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Investigating the Role of Smooth Muscle in Carotid Arteries: A Finite Element Analysis
KTH, School of Engineering Sciences (SCI), Solid Mechanics (Dept.).
(English)Article in journal (Other academic) Submitted
Abstract [en]

Vascular smooth muscle is a slow muscle, which reach isometric active steady-state force within minutes and it is not well known how this influence the active response in arteries that are loaded to cardiac pressure cycles that act within seconds. The role of active smooth muscle in larger arteries was investigated by studying how changes in intracellular calcium and medial wall thickness affect the deformation and transmural circumferential stress in arteries when loaded with cardiac pressure pulses. A three-dimensional finite element model of a two-layer carotid arterial ring was constructed using an implemented mechanochemical model of the active smooth muscle, which couples intracellular calcium to mechanical contraction together with a hyperelastic anisotropic model representing the elastin and collagen in the arterial ring. The material parameters was taken from previous work fitted to swine carotid artery. Residual stresses and strain in arterial ring were considered by closing an initial opening angle in the arterial ring. The simulation results of the arterial ring exposed to realistic pressure pulses and varying intracellular calcium waves with same period as the pressure pulses, showed that changes in intracellular calcium amplitudes did not have significant impact on the radial deformation and the transmural stress of the arterial ring. Increase in the mean value of the intracellular calcium waves as well as in the medial wall thickness showed to have a more significant effect on the behavior of the arterial wall.

National Category
Biological Sciences
Identifiers
URN: urn:nbn:se:kth:diva-66778OAI: oai:DiVA.org:kth-66778DiVA: diva2:484617
Note
QS 2012. QS 20120328Available from: 2012-01-27 Created: 2012-01-27 Last updated: 2012-03-28Bibliographically approved
In thesis
1. Mechanochemical Modeling of Smooth Muscle Activation
Open this publication in new window or tab >>Mechanochemical Modeling of Smooth Muscle Activation
2012 (English)Doctoral thesis, comprehensive summary (Other academic)
Abstract [en]

Smooth muscle has an important role in several physiological processes, where it regulates the wall tension and the size of hollow organs. In blood vessels, the contraction and relaxation of smooth muscle contribute to the mechanical stability of the vessel wall and determines the diameter. To better understand how the active tone of smooth muscle influences the passive layers of the artery wall and how dysfunctions of the smooth muscle are related to pathologies such as hypertension and vasospasm, a coupled chemomechanical model based on structural studies and contractile behavior was proposed in this thesis. Smooth muscle contraction arises when cross-bridges between the myosin and actin filament cycle, causing sliding of the filaments. The contraction is triggered when myosin is phosphorylated by an influx of intracellular calcium ions, which can be initiated through different excitation-contraction pathways.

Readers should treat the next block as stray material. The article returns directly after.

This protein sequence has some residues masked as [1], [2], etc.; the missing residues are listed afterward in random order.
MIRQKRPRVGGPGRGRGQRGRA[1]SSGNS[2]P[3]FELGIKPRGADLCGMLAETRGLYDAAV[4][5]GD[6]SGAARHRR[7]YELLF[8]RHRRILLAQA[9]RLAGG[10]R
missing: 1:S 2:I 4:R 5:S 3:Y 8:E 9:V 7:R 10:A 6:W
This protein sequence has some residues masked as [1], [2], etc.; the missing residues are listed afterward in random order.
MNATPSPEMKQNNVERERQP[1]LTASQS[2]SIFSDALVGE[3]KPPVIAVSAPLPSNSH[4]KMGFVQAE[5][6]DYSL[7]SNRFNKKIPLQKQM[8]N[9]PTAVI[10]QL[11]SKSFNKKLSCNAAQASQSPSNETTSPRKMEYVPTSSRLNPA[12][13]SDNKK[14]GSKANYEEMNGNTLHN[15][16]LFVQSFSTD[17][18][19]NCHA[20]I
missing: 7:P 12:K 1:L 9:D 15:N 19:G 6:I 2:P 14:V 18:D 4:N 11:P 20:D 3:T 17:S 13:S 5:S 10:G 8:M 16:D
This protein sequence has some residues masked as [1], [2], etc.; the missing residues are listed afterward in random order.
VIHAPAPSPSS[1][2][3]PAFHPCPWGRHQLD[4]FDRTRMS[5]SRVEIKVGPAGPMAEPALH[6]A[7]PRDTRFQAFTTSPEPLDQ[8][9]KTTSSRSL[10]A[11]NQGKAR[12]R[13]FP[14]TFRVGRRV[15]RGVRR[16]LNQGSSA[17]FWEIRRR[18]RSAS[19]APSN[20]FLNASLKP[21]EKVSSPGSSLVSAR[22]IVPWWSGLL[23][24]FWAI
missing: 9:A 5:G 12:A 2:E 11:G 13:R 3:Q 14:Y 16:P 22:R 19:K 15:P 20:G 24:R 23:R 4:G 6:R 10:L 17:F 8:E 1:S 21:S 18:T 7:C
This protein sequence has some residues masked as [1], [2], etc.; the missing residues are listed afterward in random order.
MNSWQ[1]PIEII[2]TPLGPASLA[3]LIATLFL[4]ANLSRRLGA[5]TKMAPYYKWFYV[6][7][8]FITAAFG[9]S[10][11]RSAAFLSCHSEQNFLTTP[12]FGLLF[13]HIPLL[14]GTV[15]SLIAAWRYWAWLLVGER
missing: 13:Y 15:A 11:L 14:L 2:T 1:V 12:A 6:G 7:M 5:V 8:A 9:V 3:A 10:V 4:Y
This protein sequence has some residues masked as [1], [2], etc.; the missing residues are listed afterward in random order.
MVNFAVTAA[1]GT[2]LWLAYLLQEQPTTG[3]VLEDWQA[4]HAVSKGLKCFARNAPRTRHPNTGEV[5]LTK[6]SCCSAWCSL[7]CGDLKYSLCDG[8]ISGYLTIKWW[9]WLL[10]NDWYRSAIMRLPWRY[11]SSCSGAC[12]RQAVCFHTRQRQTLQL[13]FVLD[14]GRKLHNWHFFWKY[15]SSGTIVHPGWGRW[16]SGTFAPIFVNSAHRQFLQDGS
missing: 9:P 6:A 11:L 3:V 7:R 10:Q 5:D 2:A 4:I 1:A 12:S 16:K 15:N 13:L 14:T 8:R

The proposed model coupled a chemical model, where intracellular calcium ion concentration was related to myosin phosphorylation and the fraction of load-bearing cross-bridges, with a mechanical model which was based on the three-element Hill model. The mechanical model, which described a sarcomeric equivalent contractile unit based on structural observations had been developed and modified in different steps to capture the characteristics of smooth muscle behavior, such as isometric contraction, isotonic shortening velocities and length-tension relationships. The chemical material parameters were fitted to calcium-phosphorylation data found in the literature and the mechanical model was fitted against experiments on swine common carotid media performed at Karolinska Instititet, Stockholm. The final coupled model was implemented into a three-dimensional finite element code to simulate the active tone in a two layered artery exposed to realistic pressure pulses. Simulation results indicated that changes in intracellular calcium amplitudes did not have significant effects while changes in the mean value of the intracellular calcium and in the medial wall thickness had a more significant effect on the mechanical response of the arterial wall.

Place, publisher, year, edition, pages
Stockholm: KTH Royal Institute of Technology, 2012. 34 p.
Series
Trita-HFL. Report / Royal Institute of Technology, Solid mechanics, ISSN 1654-1472 ; 0517
Keyword
Biomechanics, Muscle contraction, Smooth muscle, Contractile unit, Filament overlap, Intracellular calcium, Carotid artery, Mathematical model
National Category
Biological Sciences
Identifiers
urn:nbn:se:kth:diva-66780 (URN)
Public defence
2012-02-10, Sal F3, Lindstedtsvägen 26, KTH, Stockholm, 10:00 (English)
Opponent
Supervisors
Note

QC 20120127

Available from: 2012-01-27 Created: 2012-01-27 Last updated: 2013-01-14Bibliographically approved

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